Extending between the side bars of the vehicle chassi. at its rear end portion is a cross bar 47 and secured to said cross bar is a pair of spaced brackets 48 which carry a gasoline tank 49 suitably fixed to tl e bracl ets to extend transversely thereheneath. The tank may be of any approved construction and projects rearwardly somewhat beyond the rear ends of the sides of the vehicle body. As particularly shown in Figure 20, the brackets also carry a tire holder. This tire holder includes a cross bar 50 pivotally connected at its ends with the rear ends of the brackets and formed with lateral ofi'sets 51. Secured to said offsets is ring 52 and mounted on the bar to project rearwardly therefrom opposite the olfsets are clamps 58. These clamps are secured to the bar by screw bolts or other suitable fastening devices 54 and formed on the inner ends of said clamps are lugs 55 engaging over the upper edge of the bar for holding the clamps against rotation thereon. Secured to the ring at its upper side is, as particularly shown in F igure 9, a rearwardly projecting hook 56 and, of course, the ring is designed to freely receive a spare demountable rim thereover. In the drawings, I have conventionally shown such a rim at 57 which is illustrated as equipped with a tire 58 of conventional construction. As will be appreciated, the rim may simply be engaged over the hook 56 when said rim may be moved inwardly to fit about the ring 52. The fastening devices 54 may then be adjusted for tightening the clamps 53 into engagement with the rim when the rim with its tire will be secured upon the holder.- Projecting rearwardly from the tank 49 is an ear 59 and secured at one end to this ear is a spring 60, the op posite end of which is engaged through the bar50 at a point substantially midway between its ends. This spring will normally exert an upward tension upon the bar and, as will nowbe observed, the outer end portions of the brackets 48 are twisted to provide shoulders confronting the ends of the bar for limiting the bar in its pivotal movement in either direction under the tension of said spring. Thus, under ordinary circumstances, the spring will serve to sustain the holder supporting the tire in upright position slightly tilted forwardly. However, by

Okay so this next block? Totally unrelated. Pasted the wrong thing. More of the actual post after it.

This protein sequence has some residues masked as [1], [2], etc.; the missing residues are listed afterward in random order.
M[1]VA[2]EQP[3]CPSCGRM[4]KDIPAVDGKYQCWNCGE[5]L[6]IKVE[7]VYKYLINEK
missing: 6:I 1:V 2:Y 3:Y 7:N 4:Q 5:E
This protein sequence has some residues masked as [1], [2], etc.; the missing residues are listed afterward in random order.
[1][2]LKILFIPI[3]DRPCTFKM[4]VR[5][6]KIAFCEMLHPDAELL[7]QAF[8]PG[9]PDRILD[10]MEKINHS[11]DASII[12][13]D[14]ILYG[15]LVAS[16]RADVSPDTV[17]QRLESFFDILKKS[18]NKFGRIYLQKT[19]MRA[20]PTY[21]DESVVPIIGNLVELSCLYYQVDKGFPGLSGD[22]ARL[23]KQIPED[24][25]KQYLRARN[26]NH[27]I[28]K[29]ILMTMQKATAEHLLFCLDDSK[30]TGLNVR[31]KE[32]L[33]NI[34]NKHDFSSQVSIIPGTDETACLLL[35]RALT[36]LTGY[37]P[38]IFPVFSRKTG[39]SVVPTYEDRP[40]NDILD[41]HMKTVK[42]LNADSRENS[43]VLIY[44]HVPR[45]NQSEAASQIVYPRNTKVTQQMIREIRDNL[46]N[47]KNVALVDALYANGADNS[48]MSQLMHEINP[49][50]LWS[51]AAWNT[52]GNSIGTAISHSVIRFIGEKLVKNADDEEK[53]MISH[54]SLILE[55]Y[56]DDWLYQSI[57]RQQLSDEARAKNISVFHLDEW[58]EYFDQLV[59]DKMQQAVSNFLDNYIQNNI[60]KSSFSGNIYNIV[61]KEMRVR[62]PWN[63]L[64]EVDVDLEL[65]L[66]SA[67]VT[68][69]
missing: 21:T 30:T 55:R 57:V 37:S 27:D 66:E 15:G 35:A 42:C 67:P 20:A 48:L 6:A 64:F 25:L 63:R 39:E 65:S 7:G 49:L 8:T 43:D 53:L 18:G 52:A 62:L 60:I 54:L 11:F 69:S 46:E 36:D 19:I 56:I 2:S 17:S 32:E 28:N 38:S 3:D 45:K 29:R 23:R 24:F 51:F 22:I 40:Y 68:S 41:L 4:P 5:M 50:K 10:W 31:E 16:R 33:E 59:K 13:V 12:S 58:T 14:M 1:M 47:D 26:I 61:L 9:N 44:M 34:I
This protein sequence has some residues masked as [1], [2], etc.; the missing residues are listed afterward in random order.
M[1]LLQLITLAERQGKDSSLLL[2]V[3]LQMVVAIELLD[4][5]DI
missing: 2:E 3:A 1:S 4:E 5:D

grasping the tire, the holder may be swung downwardly to a position beyond the pivotal center thereof, as particularly shown in Figure 12, when the spring 69 will serve to yield-ably lock the holder in position sup porting the tire tilted rearwardly. The purpose in thus constructingthe tire holder will presently appear.

Extending between the rear ends of the sides 10 of the vehicle body is a hingedly mounted end gate 61.' As particularly shown. in Figure 21, the end gate is equipped at a point substantially midway between its ends with a rotatable latch shaft formed at its outer end to provide a knob 62 while to the inner end of said shaft is secured a plate Pivotally connected to this plate are oppositely directed rods 64 which are slidably received through keepers 65 mounted upon the end portions of the end gate. Associated with one of the rods is a-spring 66 normally acting to project the rods and, as will now be observed, the face plates 22 at the rear end portions of the sides 10 of the body are provided with suitable openings 67 adapted to receive the free ends of the rods so that when closed, the gate will normally he latched in closed position. Fitting between the sides 10 is a top closure 68 for the rumble compartment of the body. This closure is formed with sides 69 adapted to freely fit between the sides 10 of the vehicle body and. freely fitting through the inner ends of said sides are pivot studs 70 threaded through the face plates 22 of the sides 10 for pivotally' supporting the closure. As particularly shown in Figure 21', the end edges of the sides 69 of the closure are notched to clear the openings 67 for the latch rods 64;